I received a copy of More Fool Me when I attended a promotional talk by Stephen Fry in early September. I’ve read a few of his novels, (Making History, most notably) but this is my first of his autobiographies, despite owning both the two previos works, Moab Is My Washpot and The Fry Chronicles. The problem is, it’s very hard to review a book of which the author has stood in front of you, pointed out the flaws and swiftly defended against every single one of them.
Plot summary: In his early thirties, Stephen Fry – writer, comedian, star of stage and screen – had, as they say, ‘made it’. Much loved in A Bit of Fry and Laurie, Blackadder and Jeeves and Wooster, author of a critically acclaimed and bestselling first novel, The Liar, with a glamorous and glittering cast of friends, he had more work than was perhaps good for him. What could possibly go wrong?
Then, as the 80s drew to a close, he discovered a most enjoyable way to burn the candle at both ends, and took to excess like a duck to breadcrumbs. Writing and recording by day, and haunting a never ending series of celebrity parties, drinking dens, and poker games by night, in a ludicrous and impressive act of bravado, he fooled all those except the very closest to him, some of whom were most enjoyably engaged in the same dance.
He was – to all intents and purposes – a high functioning addict. Blazing brightly and partying wildly as the 80s turned to the 90s, AIDS became an epidemic and politics turned really nasty, he was so busy, so distracted by the high life, that he could hardly see the inevitable, headlong tumble that must surely follow . . .
So, yes, he has written three biographies and he can’t possibly have that much to say about himself. Yes, it is setting a bad example to write about drugs and their influence. Yes, he has written it completely for himself and not for anybody else. So, uh… there’s not much to say, really. Thanks Stephen.
Except that it starts with 67 pages of recapping the other two books. He keeps almost laughing at himself for doing it, but is it really necessary? If you like Stephen Fry enough to buy this book, you’ve probably either read them already or know enough to be able to pick up the gist if he just started talking. It’s weird – thorough but vague at the same time. It’s a basically just a list of everything he’s done to date, but not a quick or a lively one.
It was a huge effort not to skim as I just couldn’t click with the bland style of the recap. Maybe he was just trying to whip through it in order to get to ‘the good stuff,’ but then again 67 pages is hardly whipping anything. He says ‘Oh, I’d just skip this if I were you,’ but yes. You actually should.
When the actual book started, I did end up getting into it. It’s basically just a collection of anecdotes, loosely crammed under a ‘drugs’ heading (but not really). The thing is, I then ended up getting back out of it again. After about two thirds of the way through, it just turns into Stephen Fry’s diary from 1993, which he swears is genuine… and then it ends. That’s it.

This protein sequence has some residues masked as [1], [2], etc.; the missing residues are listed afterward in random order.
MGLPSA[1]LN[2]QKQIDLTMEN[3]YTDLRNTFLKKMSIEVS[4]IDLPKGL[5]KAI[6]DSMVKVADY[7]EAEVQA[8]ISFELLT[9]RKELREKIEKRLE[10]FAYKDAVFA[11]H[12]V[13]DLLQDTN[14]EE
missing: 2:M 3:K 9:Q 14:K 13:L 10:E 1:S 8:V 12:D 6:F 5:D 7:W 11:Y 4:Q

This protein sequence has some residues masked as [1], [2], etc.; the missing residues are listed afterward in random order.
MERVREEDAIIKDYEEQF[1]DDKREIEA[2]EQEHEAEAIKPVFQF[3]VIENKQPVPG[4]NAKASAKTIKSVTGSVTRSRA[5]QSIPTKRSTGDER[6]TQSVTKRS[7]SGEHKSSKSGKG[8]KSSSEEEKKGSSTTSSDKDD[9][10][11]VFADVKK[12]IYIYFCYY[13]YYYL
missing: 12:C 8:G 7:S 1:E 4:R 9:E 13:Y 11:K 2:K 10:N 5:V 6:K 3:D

It’s weird. I just don’t understand the point. His diary is just a list of what he did that day, how much he wrote and who he was with. Frankly, it’s boring. I don’t understand who half the people are or what the abbreviations mean… why write half a book and then shove a few months of your diary in!?
I was expecting a slightly rambling, casual look at Stephen Fry’s drug use – what prompted him to begin, his life whilst using and then eventually what prompted him to stop. Except not. The latter isn’t even mentioned. Other than declaring drug use to be a silly habit that he regrets, it doesn’t tell us anything about how, why or when he stopped and for me, that was the most interesting part.
The problem is, it’s Stephen Fry. He’s obviously talented, clever and very witty, and so the good parts of More Fool Me are very good. It made me snuffle with amusement a few times as he perfectly captured the essence of Hugh Laurie and Rowan Atkinson (or so I’d imagine – they hardly ever return my postcards, you know) and there’s a very moving chapter about the AIDS epidemic in the 1980s.
We all arose early the next morning. Why I didn’t photograph Hugh Laurie hoovering the drawing-room carpet I have no idea. It would be worth millions in black-mail money today. Ah well.*
*I was wise enough to run the manuscript of this book by Hugh to check for accuracy. I am sometimes accused of a good memory, but it is only good for useless things. Hugh’s is both compendious and useful. I quote his response ro the paragraph above: ‘… not that it matters, but it was definitely Rowan who did the hoovering. I also distinctly remember him driving to the petrol station – the only place open on New Year’s Day – and coming back with fig rolls, for God’s sake.’
But, as I said at the beginning, Mr. Fry neatly dispelled all possible issues with it during the talk I attended – he wrote this for himself. Which is fair enough – I wish I were well-regarded enough to hash out a novel just to make myself feel better. Unfortunately, it shows. I could have dealt with the 67 pages of recap if it weren’t for the third-long diary section, as the two combined render the actual book very short indeed. I just don’t understand what it was trying to do or what the point of publishing the diary was.
I know it doesn’t show through here, but I like Stephen Fry. He seemed approachable, genuine and likeable throughout his talk and I find him amusing on television. It’s just the book I have a problem with. His anecdotes are interesting and his wit shines through on occasion, but unfortunately More Fool Me is just too cobbled-together and weird for me to recommend it.